The Genome of Intoshia linei Affirms Orthonectids as Highly Simplified Spiralians

Kirill V. Mikhailov, Georgy S. Slyusarev, Mikhail A. Nikitin, Maria D. Logacheva, Aleksey A. Penin, Vladimir V. Aleoshin, Yuri V. Panchin

Результат исследований: Научные публикации в периодических изданияхстатьянаучнаярецензирование

20 Цитирования (Scopus)

Выдержка

Orthonectids are rare parasites of marine invertebrates [1] that are commonly treated in textbooks as a taxon of uncertain affinity [2]. Trophic forms of orthonectids reside in the tissues of their hosts as multinucleated plasmodia, generating short-lived, worm-like ciliated female and male organisms that exit into the environment for copulation [3]. These ephemeral males and females are composed of just several hundred somatic cells and are deprived of digestive, circulatory, or excretory systems. Since their discovery in the 19th century, the orthonectids were described as organisms with no differentiated cell types and considered as part of Mesozoa, a putative link between multicellular animals and their unicellular relatives. More recently, this view was challenged as the new data suggested that orthonectids are animals that became simplified due to their parasitic way of life [3, 4]. Here, we report the genomic sequence of Intoshia linei, one of about 20 known species of orthonectids. The genomic data confirm recent morphological analysis asserting that orthonectids are members of Spiralia and possess muscular and nervous systems [5]. The 43-Mbp genome of I. linei encodes about 9,000 genes and retains those essential for the development and activity of muscular and nervous systems. The simplification of orthonectid body plan is associated with considerable reduction of metazoan developmental genes, leaving what might be viewed as the minimal gene set necessary to retain critical bilaterian features.
Язык оригиналаанглийский
Страницы (с-по)1768-1774
ЖурналCurrent Biology
Том26
Номер выпуска13
DOI
СостояниеОпубликовано - 2016

Цитировать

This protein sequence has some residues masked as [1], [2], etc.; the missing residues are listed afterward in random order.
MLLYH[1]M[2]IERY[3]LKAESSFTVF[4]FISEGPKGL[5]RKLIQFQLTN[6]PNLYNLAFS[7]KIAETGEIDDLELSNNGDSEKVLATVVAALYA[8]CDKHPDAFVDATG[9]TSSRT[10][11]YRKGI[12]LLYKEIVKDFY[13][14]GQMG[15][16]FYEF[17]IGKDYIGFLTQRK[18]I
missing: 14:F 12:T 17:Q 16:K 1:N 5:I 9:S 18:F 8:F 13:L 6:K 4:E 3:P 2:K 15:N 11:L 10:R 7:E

Mikhailov, K. V., Slyusarev, G. S., Nikitin, M. A., Logacheva, M. D., Penin, A. A., Aleoshin, V. V., & Panchin, Y. V. (2016). The Genome of Intoshia linei Affirms Orthonectids as Highly Simplified Spiralians. Current Biology, 26(13), 1768-1774. https://doi.org/10.1016/j.cub.2016.05.007, https://doi.org/10.1016/j.cub.2016.05.007
Mikhailov, Kirill V. ; Slyusarev, Georgy S. ; Nikitin, Mikhail A. ; Logacheva, Maria D. ; Penin, Aleksey A. ; Aleoshin, Vladimir V. ; Panchin, Yuri V. / The Genome of Intoshia linei Affirms Orthonectids as Highly Simplified Spiralians. В: Current Biology. 2016 ; Том 26, № 13. стр. 1768-1774.
@article{ed5a16222acb41b7b353619336afddaf,
title = "The Genome of Intoshia linei Affirms Orthonectids as Highly Simplified Spiralians",
abstract = "Orthonectids are rare parasites of marine invertebrates [1] that are commonly treated in textbooks as a taxon of uncertain affinity [2]. Trophic forms of orthonectids reside in the tissues of their hosts as multinucleated plasmodia, generating short-lived, worm-like ciliated female and male organisms that exit into the environment for copulation [3]. These ephemeral males and females are composed of just several hundred somatic cells and are deprived of digestive, circulatory, or excretory systems. Since their discovery in the 19th century, the orthonectids were described as organisms with no differentiated cell types and considered as part of Mesozoa, a putative link between multicellular animals and their unicellular relatives. More recently, this view was challenged as the new data suggested that orthonectids are animals that became simplified due to their parasitic way of life [3, 4]. Here, we report the genomic sequence of Intoshia linei, one of about 20 known species of orthonectids. The genomic data confirm recent morphological analysis asserting that orthonectids are members of Spiralia and possess muscular and nervous systems [5]. The 43-Mbp genome of I. linei encodes about 9,000 genes and retains those essential for the development and activity of muscular and nervous systems. The simplification of orthonectid body plan is associated with considerable reduction of metazoan developmental genes, leaving what might be viewed as the minimal gene set necessary to retain critical bilaterian features.",
author = "Mikhailov, {Kirill V.} and Slyusarev, {Georgy S.} and Nikitin, {Mikhail A.} and Logacheva, {Maria D.} and Penin, {Aleksey A.} and Aleoshin, {Vladimir V.} and Panchin, {Yuri V.}",